How to Write About Your Yoga Practice
Yoga and journaling are powerful practices on their own. Journaling has long been used in therapeutic settings because it has been shown to help people combat depression, improve memory, manage symptoms and after-effects of trauma, and so much more.
Writing is a great way to bring perspective to your challenges, get worries out of your head, and organize your goals. Anyone can do it! And yoga…well, you know. You’ve felt it.
In addition to their unique benefits—yoga’s got your strength and flexibility, journaling helps you improve your writing and communication skills—they share some benefits, too: they both help you reduce stress, improve your awareness, and give you a space to work on your relationship with yourself.
Doing either/or is great, but imagine what could happen if you combine these practices.
Bringing Yoga and Journaling Together
Writing about your yoga practice is an invitation to learn more—to be more. Have you ever felt a deep insight or inspiration while practicing, only to realize it had dissipated by the time you gave it some reflection? Did you ever free-flow your way to an especially energizing sequence, then be unable to remember it next time you wanted to use it?
Instead of losing touch with those subtle insights, reminders, and experiences you have on the mat, write about them! Use them to enhance your practice and your life.
Before you panic about adopting another discipline, remember: there are still no rules. Journaling, like yoga, is a form of expression, and you can do it however you’d like. But we get it—sometimes that can be overwhelming, right? Where to begin if there are no rules?
No worries. We’ve got some guidelines to get you started.
30-Day Challenge: Writing About Yoga
For the next 30 days, challenge yourself to complete a yoga practice and write about it.
Making note of what you did is a great way to get the words flowing, but in the best of worlds, your journal is more than a play-by-play. From there, explore how you felt in certain poses or record any ideas that occurred to you. Knowing you’ll be writing about it helps bring more mindfulness and awareness to your practice.
If you’re looking for more structure, consider using these 30 post-yoga writing prompts, one for each day of your challenge:
- Why do you practice yoga?
- What was your favorite pose today and why?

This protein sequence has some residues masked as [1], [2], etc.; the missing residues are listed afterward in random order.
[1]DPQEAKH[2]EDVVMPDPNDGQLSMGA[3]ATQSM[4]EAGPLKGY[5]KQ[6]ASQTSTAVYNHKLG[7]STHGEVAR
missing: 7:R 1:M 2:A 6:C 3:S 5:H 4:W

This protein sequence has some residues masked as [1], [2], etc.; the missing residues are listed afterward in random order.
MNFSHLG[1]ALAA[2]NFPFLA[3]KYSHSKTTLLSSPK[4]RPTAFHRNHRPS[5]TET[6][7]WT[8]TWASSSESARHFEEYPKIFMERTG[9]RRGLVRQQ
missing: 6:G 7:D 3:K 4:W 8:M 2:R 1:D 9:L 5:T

- What happened on the mat today that made you feel proud of yourself?
- What did you find most challenging today?
- What happens in the space between your inhale and exhale?
- When do you feel connected—to yourself, to others, to the universe?
- What does mindfulness mean to you and how can you practice it?
- What poses make you feel grounded, and when do you feel grounded throughout your day?
- Before your practice and after your practice: what feels different?
- What would you like to tell your body?
- What do you think your body would like to tell you?
- Think about a pose you avoid: why is that?
- What did you let go of today, or what would you like to let go of? How would it feel to let go?
- What are you grateful for?
- What poses make you feel strong, and when have you felt strongest in your life?
- What surprised you about your practice today?
- What made you curious today? What happened on the mat that you would like to explore further?
- What is your vibe today? What kind of energy are you taking into the world with you?
- Is there a place in your practice—and/or in your life—where you’re especially attached to a specific outcome? What would it feel like to let go of the need to experience that outcome?
- Were you kind to yourself on the mat today? How can you be kind to yourself throughout the day?
- What made you laugh during your practice today?
- What are your feelings about the word “challenge”? How does it feel to challenge yourself? How do you approach challenges in life?
- What were your thoughts like while you were on the mat today?
- What do you remember about your very first yoga practice?
- What does it mean to be balanced?
- Think about your favorite teacher. What is it about that person draws you to them?
- Write about a moment when you were fully present and immersed in the now.
- How do you practice ahimsa (non-harming) on the mat—and in your life?
- How do you feel after practicing a particular pranayama?
- What have you learned or felt during this 30-day practice?
Reflecting on 30 Days of Writing About Yoga
Whether you used the prompts in your journaling or not, it’s important to reflect on this experiment. How do you feel? What did you gain from 30 days of both yoga and journaling? What has changed in these 30 days?
Give yourself some extra time to write on the last day. Is this something you’d like to keep doing as you move forward in your practice?